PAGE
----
IN the wake of her death on Thursday, Dr Ruth Pfau has been widely mourned and lavishly laurelled. Prime Minister Shahid Khaqan Abbasi has announced a state funeral for her, saying that, “The entire nation is indebted to [her]….” This is just as it ought to be, though there is irony in the fact that the pomp and splendour that accompany state funerals will be quite a contrast to the life of remarkable humility that Dr Pfau led. A German citizen who visited Karachi in 1960 on her way to India, she was so affected by the wretchedness of the condition of leprosy sufferers — the most marginalised section of society especially at a time when it was believed that leprosy was highly contagious — that she was unable to turn away from them. She set up the Marie Adelaide Leprosy Centre for patients’ care, where in the early 1980s nearly 20,000 leprosy patients were under treatment in the country. In 1996, the World Health Organisation declared that the disease had been controlled in Pakistan, and last year saw merely 531 patients under treatment.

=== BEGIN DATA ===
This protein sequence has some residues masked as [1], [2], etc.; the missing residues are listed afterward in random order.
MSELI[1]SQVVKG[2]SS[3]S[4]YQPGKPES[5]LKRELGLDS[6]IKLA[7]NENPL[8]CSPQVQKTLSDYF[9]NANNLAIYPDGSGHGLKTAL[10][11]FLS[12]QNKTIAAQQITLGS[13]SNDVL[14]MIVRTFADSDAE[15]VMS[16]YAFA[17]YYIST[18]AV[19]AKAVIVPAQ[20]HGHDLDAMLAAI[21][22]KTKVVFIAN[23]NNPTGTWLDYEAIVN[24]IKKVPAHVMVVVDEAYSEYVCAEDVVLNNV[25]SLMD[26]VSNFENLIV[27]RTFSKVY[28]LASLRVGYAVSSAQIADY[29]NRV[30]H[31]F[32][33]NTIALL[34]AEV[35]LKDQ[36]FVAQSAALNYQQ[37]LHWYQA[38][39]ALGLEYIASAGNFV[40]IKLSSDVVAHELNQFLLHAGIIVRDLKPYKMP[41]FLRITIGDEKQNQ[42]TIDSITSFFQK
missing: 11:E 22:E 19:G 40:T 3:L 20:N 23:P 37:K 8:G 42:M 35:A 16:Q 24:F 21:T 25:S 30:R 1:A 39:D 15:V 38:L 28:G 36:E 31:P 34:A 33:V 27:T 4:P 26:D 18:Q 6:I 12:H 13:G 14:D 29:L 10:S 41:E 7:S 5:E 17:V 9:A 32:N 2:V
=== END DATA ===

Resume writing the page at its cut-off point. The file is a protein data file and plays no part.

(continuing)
In dwelling on Dr Pfau’s trajectory, a parallel that comes to mind is Abdul Sattar Edhi, who passed away last year and was the first citizen in a quarter of a century to be given a state funeral. But there are several other such disciples to humanitarianism that should have been similarly honoured. Dutch nun Gertrude Lemmens, for example, started her mission in pre-Partition India and continued in Pakistan till her death in 2000. Her legacy is the Darul Sukun, which started out as a home for the mentally unstable but soon became a lifesaving shelter for all in need, from orphans to the aged. Even now, in different spheres, there are many who have dedicated themselves to helping those for whom no comfort is forthcoming. Such figures ought to be a source of inspiration in a country where even a cursory look around shows that there are few beacons in the darkness.
Published in Dawn, August 12th, 2017